T’s insanely, smolderingly hot – she turns heads, invariably; her legs were the first thing I noticed about her, but they weren’t the last. Her eyes – steel blue – are glorious, clear, loving and sexy at the same time. The hottest thing about them? How they can’t meet mine after we’ve been apart for a day or two, how she gets shy and hides them from me, until we reestablish our connection. Her ass is perfect, heart-shaped. I have been buying her successively smaller, successively shorter pairs of denim shorts in recent years, as well as sexier panties. I want her clothes to communicate how sexy she is, how sexy I know she is to others, how sexy I find her, I want her to feel it in her bones. Her breasts are perfect – C-cups, delicious, just more than a handful. Her cleavage is awesome in just about whatever she wears, even if it’s not meant to highlight her cleavage. Her belly is flat, her neck long, her clavicle, prominent. In other words, I desperately desire, and am grateful for my access to, her body.
But my ability to communicate this desire, and yes, to a certain extent, this desire itself, was somehow dampened by the sense of her disapproval of, shaming of, me. I had (have?) a profound, internalized sense of shame; T has, at times, been capable of reinforcing it. Since that’s eased, first through her forgiveness of me, her acceptance of me; later, through the opening of our marriage; and later, still, through the blog, my ability to communicate my desire for her, the ways in which her body haunts me in the hours we’re apart, the excitement I feel at the thought of sex with her at the end (or beginning) of a day, has blossomed. Or maybe, has begun to bloom, just a little. And further, since she has found some of what she had craved from those other than me, she has become infinitely more desirable to me: hotter, more radiant, more confident.
It pains me that for so long I couldn’t give her this, that I couldn’t do this for her at all for so long. And I remain ham-handed in my attempts to communicate my desire for her. But I’m so pleased that she has been able to find some of what she craves – what, for sure, she’s entitled to – away from me. A guy she has, at times, fucked, recently wrote to her, “There is not a single square inch of your body that doesn’t make me hard.” She and I haven’t discussed this particular e-mail, but I know her, I know that with this sentence, she got everything she always wishes I would, could give her.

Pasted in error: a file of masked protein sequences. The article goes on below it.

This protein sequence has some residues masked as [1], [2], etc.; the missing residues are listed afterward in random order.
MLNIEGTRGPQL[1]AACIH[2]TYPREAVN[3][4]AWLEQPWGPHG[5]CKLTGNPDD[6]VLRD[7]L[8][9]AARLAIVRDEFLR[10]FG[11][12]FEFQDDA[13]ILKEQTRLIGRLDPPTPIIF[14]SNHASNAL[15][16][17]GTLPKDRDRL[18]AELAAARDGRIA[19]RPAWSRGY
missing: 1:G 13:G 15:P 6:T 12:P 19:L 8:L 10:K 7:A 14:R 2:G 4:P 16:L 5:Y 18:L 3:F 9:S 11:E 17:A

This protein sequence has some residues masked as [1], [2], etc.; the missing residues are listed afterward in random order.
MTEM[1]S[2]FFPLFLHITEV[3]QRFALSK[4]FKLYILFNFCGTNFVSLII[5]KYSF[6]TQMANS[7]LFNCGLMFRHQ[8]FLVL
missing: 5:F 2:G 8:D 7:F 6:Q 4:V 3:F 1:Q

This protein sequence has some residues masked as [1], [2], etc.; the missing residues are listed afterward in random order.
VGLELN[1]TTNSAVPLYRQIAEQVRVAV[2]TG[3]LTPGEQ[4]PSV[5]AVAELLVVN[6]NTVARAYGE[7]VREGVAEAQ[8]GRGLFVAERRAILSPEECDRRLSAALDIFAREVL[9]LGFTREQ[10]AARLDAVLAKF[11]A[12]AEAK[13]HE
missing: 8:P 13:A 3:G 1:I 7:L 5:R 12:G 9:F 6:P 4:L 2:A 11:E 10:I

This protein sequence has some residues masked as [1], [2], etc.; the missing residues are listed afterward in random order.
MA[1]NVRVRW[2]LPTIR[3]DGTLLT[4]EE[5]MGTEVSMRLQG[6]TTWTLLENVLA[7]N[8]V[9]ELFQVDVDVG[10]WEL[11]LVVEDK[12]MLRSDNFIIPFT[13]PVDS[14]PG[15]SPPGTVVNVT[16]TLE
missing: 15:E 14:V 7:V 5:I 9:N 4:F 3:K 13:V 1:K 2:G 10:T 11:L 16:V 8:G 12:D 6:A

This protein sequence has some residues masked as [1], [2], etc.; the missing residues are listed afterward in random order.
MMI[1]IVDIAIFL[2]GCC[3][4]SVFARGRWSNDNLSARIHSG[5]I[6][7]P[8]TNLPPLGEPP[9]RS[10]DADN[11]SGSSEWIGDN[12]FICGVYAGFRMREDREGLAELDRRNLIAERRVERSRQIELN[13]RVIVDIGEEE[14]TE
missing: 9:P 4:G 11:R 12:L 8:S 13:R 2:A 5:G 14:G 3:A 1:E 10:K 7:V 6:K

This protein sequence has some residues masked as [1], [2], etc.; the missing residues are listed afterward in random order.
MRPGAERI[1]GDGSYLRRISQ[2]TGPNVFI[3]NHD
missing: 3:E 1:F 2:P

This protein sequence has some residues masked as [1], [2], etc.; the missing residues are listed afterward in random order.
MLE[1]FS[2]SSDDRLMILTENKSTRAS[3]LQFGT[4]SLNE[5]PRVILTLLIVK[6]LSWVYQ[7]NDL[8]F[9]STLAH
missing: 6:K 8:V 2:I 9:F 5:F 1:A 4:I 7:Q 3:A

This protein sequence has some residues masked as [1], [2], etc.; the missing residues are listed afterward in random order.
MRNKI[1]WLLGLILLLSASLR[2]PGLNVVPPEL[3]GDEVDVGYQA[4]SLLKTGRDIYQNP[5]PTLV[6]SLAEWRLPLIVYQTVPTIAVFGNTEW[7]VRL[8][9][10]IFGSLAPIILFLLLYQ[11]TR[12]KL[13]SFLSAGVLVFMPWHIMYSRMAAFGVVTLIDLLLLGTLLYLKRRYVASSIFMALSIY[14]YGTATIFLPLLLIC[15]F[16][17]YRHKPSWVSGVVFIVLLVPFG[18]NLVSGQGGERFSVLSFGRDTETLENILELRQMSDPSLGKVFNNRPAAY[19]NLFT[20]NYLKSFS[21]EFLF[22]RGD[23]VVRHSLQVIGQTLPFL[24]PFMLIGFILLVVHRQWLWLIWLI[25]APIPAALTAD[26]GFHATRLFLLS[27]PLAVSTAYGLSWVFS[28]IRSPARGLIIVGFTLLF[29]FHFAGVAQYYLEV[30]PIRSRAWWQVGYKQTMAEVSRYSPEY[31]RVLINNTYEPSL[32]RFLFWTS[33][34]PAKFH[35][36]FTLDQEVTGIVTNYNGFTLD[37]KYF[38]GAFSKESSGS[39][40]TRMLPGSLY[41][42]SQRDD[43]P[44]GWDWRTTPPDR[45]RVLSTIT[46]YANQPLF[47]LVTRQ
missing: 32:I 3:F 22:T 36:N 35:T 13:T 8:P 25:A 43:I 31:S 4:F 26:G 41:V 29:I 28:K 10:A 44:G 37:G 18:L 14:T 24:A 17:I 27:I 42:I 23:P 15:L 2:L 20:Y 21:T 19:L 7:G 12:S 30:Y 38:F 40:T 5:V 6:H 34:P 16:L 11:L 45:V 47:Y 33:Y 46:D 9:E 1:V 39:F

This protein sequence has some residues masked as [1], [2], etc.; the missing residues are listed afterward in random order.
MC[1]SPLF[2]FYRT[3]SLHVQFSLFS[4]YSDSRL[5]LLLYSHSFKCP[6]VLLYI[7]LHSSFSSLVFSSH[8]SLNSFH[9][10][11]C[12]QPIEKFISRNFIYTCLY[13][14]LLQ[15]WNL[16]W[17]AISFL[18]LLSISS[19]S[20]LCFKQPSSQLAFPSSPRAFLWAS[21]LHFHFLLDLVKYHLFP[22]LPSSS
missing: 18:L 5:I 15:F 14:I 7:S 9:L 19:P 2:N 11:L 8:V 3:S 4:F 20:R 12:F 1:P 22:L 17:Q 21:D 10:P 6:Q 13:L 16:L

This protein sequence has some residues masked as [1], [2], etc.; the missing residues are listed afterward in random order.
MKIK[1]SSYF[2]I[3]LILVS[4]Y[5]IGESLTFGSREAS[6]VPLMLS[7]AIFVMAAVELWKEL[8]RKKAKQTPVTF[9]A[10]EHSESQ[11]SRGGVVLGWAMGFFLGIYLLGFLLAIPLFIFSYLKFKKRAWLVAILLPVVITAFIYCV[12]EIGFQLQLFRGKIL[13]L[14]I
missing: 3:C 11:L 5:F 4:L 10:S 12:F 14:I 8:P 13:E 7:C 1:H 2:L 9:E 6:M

But alas, this is a sentence I just don’t have in me, or at least, haven’t yet. Not because it’s not true – it is. But because it’s not how I communicate my desire. Surely, in part, this is because I’m scared – of being rejected, shamed, of getting it somehow “wrong.” If you’ve read much of this blog, you’ve seen the depersonalized, somewhat detached way in which I articulate my desire. I continue to struggle here, to develop. But also, it’s just not how I write. As I said to her just this evening, discussing this post, “When I write about my desire, it’s about actions, about verbs – it’s not for body parts. That’s just not how I express my desire, how I feel it.”
In my twenties, I had a long-term girlfriend who was model-hot. As we were breaking up, she asked me why I’d never once told her I was attracted to her, that she was hot. The unfortunate answer? The child my parents raised simply would never so disrespect a woman by commenting on her appearance.
I’m doubly reticent to say things like the things T craves hearing: first, there’s simple fear – of rejection, of shame. And second, there’s that internalized political reluctance to reduce a woman’s appeal to her body.